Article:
Not a bad view I'd say
There are no conference rooms on a research vessel, everyone has to wear personal protective equipment (overalls, hardhats, steel toe-capped boots and safety goggles), and you are on a boat, a very small boat… so conferences are not a practical choice. Instead, people just talk. Simple. And these conversations are what I meant by ‘golden opportunities’ earlier. Now just because I refer to them as casual conversations does not mean that they were hand-wavy or nebulous. These were more like deep dives into scientific hot topics because the conversationalists are passion driven experts in the process of discovery. And if that little question: “why?” was ever dropped in; the likelihood is it would release a torrent of fact-based and fully sourced justifications. They still weren’t formal though; despite being intense! Most discussions were spontaneous and happened over an ice-cream at sunset, or with a cup of tea at the midnight shift change. And THIS was what stuck with me, there was no pressure, no judgement, just a passion for science.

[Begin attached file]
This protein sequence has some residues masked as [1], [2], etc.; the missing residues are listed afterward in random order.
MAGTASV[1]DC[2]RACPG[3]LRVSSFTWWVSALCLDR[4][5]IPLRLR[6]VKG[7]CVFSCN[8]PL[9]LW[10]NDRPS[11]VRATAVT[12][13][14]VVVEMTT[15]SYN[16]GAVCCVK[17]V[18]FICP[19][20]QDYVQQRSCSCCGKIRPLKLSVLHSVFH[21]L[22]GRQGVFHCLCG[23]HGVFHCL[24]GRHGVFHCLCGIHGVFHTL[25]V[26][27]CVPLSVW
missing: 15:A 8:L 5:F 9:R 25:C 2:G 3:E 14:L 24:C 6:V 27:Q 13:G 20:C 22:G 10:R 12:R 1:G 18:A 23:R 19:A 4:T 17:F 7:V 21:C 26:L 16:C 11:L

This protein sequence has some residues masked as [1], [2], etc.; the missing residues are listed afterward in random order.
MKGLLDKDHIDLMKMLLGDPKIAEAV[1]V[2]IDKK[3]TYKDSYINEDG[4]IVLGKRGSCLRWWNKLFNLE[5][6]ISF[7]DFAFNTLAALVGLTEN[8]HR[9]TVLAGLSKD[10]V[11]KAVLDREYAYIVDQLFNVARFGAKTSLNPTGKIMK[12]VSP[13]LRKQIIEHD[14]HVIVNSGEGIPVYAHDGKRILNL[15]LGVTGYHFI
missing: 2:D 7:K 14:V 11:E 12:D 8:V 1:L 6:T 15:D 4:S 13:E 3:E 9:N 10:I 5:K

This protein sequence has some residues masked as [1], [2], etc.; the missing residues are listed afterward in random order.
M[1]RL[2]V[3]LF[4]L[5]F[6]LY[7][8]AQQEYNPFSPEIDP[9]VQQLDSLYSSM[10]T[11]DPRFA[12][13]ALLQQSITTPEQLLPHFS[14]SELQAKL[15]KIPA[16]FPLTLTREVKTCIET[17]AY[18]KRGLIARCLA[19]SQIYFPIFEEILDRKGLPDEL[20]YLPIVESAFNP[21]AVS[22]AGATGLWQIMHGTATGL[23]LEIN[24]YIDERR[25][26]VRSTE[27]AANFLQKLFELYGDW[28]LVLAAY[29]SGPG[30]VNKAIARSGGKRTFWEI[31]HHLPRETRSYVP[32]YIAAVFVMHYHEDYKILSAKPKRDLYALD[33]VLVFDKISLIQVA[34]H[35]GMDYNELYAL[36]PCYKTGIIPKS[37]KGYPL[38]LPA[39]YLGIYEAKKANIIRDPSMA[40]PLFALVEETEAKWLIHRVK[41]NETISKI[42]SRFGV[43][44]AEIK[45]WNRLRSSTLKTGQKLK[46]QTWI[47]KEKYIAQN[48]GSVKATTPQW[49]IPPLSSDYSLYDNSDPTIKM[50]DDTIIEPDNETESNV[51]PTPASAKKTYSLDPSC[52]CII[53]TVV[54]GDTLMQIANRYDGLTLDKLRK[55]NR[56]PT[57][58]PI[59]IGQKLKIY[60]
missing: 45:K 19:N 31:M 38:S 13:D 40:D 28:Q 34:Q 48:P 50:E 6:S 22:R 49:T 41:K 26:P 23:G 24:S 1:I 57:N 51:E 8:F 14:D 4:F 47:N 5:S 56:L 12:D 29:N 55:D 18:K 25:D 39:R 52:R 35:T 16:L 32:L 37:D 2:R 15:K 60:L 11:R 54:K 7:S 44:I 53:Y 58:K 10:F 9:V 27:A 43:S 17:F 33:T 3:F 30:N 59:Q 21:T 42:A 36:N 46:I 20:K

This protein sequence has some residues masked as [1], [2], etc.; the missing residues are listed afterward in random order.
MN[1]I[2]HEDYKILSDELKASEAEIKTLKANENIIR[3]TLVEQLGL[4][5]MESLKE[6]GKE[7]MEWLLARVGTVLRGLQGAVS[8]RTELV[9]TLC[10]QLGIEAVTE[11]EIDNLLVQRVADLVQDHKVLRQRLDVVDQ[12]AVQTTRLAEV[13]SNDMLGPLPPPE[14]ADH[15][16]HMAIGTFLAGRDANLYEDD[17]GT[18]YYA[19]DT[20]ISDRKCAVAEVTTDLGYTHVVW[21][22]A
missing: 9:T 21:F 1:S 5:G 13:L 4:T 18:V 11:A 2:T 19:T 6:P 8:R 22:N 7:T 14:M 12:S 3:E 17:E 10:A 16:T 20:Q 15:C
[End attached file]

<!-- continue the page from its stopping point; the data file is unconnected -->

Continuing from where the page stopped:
I know personally that I came away from a week at sea knowing far more about a much wider range of topics simply by being involved in such a project. I can honestly say that the expedition has been the most motivational week of my life, and I had already decided that I love what I do. That is why I recommend getting involved with IODP if you are an ECS, not just because it is exciting to be on the front lines of discovery for your OWN science; but because you are on the front of everyone else’s as well and you never know where that may take you.